This is where the Fluent Forever app gets…iffy (but I was still pretty optimistic at this point!).
At the top of this app, I got some stats, which I assume they assume from those first qualifying questions.
While these stats happen to likely be fairly accurate (“happen to”, “likely”, and “fairly” being the operative words here), they feel really precise considering those qualifying questions were pretty general.
And, as we’re about to see, the fact that I’m questioning these stats are not totally unfounded.
I went in to learn some new words, and here’s what happened.
First of all, if you already know that I’m at least an intermediate learner, why are you showing me these beginner words?? If this app assumes I’m at B2, why is it showing me A1 words?? What a turn off.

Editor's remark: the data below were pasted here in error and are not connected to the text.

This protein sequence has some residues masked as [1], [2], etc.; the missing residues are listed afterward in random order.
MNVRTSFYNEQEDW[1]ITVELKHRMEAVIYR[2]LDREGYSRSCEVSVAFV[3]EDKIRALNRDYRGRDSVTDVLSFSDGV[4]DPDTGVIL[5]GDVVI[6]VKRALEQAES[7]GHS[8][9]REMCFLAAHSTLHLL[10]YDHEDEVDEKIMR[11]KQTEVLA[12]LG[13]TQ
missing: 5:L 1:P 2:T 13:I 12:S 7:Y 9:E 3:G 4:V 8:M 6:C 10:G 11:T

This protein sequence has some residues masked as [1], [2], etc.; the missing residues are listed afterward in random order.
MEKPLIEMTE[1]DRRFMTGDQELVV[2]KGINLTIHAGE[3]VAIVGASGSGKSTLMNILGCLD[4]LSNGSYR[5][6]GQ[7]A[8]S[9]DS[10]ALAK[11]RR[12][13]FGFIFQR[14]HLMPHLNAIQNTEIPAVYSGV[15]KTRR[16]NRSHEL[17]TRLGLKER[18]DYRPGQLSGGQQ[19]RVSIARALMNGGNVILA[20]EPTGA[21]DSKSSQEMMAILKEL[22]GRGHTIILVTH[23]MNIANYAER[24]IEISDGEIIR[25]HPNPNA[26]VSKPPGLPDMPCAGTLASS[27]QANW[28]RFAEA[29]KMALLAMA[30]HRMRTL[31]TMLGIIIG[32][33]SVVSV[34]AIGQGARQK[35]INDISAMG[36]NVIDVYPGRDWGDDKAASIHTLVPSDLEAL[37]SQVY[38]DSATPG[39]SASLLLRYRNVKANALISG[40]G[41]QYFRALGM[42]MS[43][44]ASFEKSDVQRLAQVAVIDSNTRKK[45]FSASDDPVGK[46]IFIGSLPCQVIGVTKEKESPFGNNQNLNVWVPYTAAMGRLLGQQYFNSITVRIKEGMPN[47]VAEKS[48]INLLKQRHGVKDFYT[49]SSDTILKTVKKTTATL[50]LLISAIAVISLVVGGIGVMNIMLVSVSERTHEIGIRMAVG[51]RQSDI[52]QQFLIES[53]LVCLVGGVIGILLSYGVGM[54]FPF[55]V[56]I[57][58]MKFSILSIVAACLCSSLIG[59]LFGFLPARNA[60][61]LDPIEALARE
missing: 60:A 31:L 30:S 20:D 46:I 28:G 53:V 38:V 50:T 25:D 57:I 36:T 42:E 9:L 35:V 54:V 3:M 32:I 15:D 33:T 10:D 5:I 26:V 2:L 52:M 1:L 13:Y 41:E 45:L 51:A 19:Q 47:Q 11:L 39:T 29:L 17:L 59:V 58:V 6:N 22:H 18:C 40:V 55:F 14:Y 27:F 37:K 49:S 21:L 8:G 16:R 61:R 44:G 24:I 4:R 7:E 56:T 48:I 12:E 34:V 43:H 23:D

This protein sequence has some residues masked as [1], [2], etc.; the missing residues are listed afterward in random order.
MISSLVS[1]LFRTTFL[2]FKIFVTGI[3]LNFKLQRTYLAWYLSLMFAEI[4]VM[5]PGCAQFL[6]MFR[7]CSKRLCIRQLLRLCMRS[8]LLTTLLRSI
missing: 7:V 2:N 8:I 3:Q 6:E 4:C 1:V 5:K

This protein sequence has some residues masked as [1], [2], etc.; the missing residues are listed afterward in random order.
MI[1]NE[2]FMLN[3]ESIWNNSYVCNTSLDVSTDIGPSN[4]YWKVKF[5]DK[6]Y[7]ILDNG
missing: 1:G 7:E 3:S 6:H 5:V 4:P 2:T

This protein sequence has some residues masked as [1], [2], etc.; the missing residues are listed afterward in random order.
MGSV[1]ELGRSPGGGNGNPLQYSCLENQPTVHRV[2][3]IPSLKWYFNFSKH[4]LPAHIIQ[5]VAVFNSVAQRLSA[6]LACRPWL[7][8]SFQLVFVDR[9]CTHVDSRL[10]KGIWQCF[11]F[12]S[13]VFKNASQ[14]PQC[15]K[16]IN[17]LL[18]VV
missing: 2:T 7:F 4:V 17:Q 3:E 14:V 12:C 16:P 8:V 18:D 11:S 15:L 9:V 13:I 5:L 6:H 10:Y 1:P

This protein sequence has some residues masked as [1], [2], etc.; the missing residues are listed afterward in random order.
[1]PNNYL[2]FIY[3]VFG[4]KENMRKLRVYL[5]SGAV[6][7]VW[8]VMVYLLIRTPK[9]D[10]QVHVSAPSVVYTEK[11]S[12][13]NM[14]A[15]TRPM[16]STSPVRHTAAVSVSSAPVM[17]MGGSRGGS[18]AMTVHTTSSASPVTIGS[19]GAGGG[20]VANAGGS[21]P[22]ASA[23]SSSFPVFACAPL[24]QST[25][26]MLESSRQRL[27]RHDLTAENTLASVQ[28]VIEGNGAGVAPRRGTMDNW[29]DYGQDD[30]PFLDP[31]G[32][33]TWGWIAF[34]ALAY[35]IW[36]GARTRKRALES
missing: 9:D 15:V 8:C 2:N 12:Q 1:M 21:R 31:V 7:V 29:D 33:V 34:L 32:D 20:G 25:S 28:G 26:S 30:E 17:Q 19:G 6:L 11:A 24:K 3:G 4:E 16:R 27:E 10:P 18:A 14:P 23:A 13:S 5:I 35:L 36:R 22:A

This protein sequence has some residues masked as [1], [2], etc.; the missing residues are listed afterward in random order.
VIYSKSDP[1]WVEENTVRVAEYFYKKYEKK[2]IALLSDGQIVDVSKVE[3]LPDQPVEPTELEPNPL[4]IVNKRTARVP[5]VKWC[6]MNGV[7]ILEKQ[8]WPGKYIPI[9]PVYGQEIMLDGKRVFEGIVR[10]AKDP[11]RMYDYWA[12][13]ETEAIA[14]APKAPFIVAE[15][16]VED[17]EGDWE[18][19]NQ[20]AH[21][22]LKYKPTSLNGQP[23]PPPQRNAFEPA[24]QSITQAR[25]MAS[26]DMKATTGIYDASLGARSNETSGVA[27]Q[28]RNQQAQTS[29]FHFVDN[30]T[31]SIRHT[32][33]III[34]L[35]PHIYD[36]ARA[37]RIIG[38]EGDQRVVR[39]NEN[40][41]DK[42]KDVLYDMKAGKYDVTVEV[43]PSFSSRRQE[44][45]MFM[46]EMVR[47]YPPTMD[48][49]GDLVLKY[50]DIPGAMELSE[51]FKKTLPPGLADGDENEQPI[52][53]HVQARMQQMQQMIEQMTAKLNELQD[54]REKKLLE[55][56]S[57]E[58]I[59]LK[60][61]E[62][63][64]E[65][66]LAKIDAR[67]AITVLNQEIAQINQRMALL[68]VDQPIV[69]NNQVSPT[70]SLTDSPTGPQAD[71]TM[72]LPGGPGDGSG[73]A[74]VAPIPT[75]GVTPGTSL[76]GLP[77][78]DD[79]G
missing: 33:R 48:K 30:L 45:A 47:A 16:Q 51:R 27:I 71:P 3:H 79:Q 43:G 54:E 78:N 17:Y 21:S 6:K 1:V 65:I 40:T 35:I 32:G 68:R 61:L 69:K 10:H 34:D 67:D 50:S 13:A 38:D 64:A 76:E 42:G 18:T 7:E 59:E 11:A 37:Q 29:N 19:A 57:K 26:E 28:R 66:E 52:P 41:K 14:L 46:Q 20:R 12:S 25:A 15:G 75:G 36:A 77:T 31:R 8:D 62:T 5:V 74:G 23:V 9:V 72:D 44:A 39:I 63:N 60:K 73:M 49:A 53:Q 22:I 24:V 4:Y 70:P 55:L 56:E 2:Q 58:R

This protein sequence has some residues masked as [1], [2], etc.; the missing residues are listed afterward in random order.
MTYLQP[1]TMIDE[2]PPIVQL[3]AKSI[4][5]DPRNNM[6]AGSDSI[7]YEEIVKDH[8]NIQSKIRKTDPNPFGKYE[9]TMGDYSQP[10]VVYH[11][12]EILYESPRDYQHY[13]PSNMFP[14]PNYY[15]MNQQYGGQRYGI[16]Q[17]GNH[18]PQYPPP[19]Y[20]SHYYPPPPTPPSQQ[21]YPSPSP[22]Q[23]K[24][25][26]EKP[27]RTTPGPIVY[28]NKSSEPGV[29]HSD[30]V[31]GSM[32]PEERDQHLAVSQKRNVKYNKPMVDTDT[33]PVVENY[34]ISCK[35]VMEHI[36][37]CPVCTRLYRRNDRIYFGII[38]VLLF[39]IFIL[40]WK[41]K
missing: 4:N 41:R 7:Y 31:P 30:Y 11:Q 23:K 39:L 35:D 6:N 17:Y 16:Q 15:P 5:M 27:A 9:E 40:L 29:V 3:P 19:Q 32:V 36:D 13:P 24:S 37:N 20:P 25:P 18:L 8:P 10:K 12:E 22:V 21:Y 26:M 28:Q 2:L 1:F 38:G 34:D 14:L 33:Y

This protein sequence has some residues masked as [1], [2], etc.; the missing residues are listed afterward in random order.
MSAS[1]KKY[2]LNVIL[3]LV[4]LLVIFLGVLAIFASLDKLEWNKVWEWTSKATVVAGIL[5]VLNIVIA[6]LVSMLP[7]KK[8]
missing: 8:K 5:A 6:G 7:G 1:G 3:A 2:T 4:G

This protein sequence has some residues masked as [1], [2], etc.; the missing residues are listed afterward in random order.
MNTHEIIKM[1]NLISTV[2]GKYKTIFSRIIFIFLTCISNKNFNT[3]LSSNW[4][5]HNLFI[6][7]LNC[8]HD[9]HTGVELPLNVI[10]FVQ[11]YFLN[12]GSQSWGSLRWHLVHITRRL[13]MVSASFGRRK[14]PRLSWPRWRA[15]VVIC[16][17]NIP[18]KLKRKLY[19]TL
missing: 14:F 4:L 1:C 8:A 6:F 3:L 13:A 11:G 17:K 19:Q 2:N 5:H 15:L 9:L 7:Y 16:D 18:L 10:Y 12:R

I got a little bit of optimism back thinking that I could easily swipe these words away (I dunno, maybe swiping them shifts an algorithm or something?), but no.
Sure, you can swipe them, but then it’ll give you this option, and then it’ll take a second to reload. Which takes forever, especially considering that, again, it’s already assumed I’m at a B2 level.
Okay, okay, so maybe it’s just not good for intermediate/advanced language learners? Beginner apps are perfectly valid, and these qualifying questions could simply be misleading.
Fluent Forever for beginners
Clearly this strategy isn’t the best for more advanced users, so let’s switch to French. From here on out, I totally get the method now.
You’ll start out with the first image, given a word. This won’t be your normal, run-of-the-mill beginner word, though, ’cause that’s not the way Fluent Forever works. You’ll get some vocab, but the point here is the sounds.